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- September 10, 2012 at 10:58 pm #344002
“Rosatom wants to participate in the tender for the construction of a nuclear power plant in Poland,” Sergei Boyarkin, engineering projects manager at Rosatom, told the Polish Press Agency.
Boyarkin revealed his hopes at the XX Economic Forum in Krynica, southern Poland.
“If Poland launches a tender, we are ready to present our offer, but we are waiting for the conditions of the tender,” Boyarkin said.
The current Polish government is aiming for a nuclear plant to be built by 2023.
Four Polish state-controlled companies signed a preliminary deal on Wednesday, agreeing to share the brunt of the costs of construction of the plant (PGE, Tauron, KGHM and Enea).
However, it is unlikely that the general contractor for the construction will be appointed before 2014. French and American companies have also voiced an interest.
Meanwhile, although a short-list of potential sites for a nuclear power plant was presented in November 2011, the ultimate location has not been confirmed.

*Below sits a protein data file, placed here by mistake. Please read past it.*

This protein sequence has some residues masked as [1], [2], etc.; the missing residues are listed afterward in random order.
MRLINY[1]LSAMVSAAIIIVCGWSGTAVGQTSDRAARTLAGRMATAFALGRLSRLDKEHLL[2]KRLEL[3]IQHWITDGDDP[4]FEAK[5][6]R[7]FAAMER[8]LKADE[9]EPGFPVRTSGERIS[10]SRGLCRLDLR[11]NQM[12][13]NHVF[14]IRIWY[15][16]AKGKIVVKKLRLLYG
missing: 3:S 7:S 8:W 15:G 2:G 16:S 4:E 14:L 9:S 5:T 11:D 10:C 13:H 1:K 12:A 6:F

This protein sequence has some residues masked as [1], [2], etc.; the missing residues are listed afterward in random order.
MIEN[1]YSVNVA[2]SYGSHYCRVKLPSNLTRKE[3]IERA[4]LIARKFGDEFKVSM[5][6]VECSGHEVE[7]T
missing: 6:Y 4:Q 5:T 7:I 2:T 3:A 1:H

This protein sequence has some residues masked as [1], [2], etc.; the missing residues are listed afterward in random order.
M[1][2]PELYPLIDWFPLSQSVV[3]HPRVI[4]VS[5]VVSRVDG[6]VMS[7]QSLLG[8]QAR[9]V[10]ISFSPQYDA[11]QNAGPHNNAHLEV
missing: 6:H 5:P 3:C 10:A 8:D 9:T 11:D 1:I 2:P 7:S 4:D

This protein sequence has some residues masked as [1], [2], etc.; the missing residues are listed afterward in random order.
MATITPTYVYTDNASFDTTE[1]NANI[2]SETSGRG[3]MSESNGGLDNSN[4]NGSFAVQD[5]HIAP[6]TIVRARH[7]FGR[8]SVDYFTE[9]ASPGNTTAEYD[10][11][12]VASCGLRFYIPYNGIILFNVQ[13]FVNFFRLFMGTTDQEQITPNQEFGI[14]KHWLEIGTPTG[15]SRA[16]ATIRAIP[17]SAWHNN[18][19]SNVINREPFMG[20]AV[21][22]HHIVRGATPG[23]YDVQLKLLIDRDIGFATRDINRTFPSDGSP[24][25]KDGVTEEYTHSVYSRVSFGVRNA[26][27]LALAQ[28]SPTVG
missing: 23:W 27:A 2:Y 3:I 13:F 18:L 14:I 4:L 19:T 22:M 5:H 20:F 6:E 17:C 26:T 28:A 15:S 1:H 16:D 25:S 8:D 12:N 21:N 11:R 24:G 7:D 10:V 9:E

The three prospective locations are all near the Baltic Sea – in Mielno, Zarnowiec and Choczewo, although the government faces potential stumbling blocks in winning over public opinion.
Rosatom's Sergei Boyarkin also stated that Poland was welcome to purchase energy from the Russian plant currently being constructed in Kaliningrad.
Nevertheless, Prime Minister Donald Tusk is currently championing a wide-ranging strategy of becoming less dependent on Russian energy.
Besides the nuclear project, Warsaw is investing (with American corporate backing) in research into Poland's shale gas resources. (nh)September 11, 2012 at 6:47 am #395402
AnonymousQuote:Besides the nuclear project, Warsaw is investing (with American corporate backing) in research into Poland's shale gas resources. (nh)
This information is outdated. Exxon has already refused to continue the project:
Poland’s hopes of hitting a shale gas bonanza have suffered a blow as ExxonMobil ended exploration for the unconventional fuel after tests failed to find gas in commercial quantities.
The US oil major said there had been “no demonstrated sustained commercial hydrocarbon flow rates” in two test wells in eastern Poland and added that it had “completed its exploration operations in Poland”.
And I don't see why not a Russian A-plant. There's not much to be proud of in modern Russia, but 'Rosatom' seems to be doing fine.
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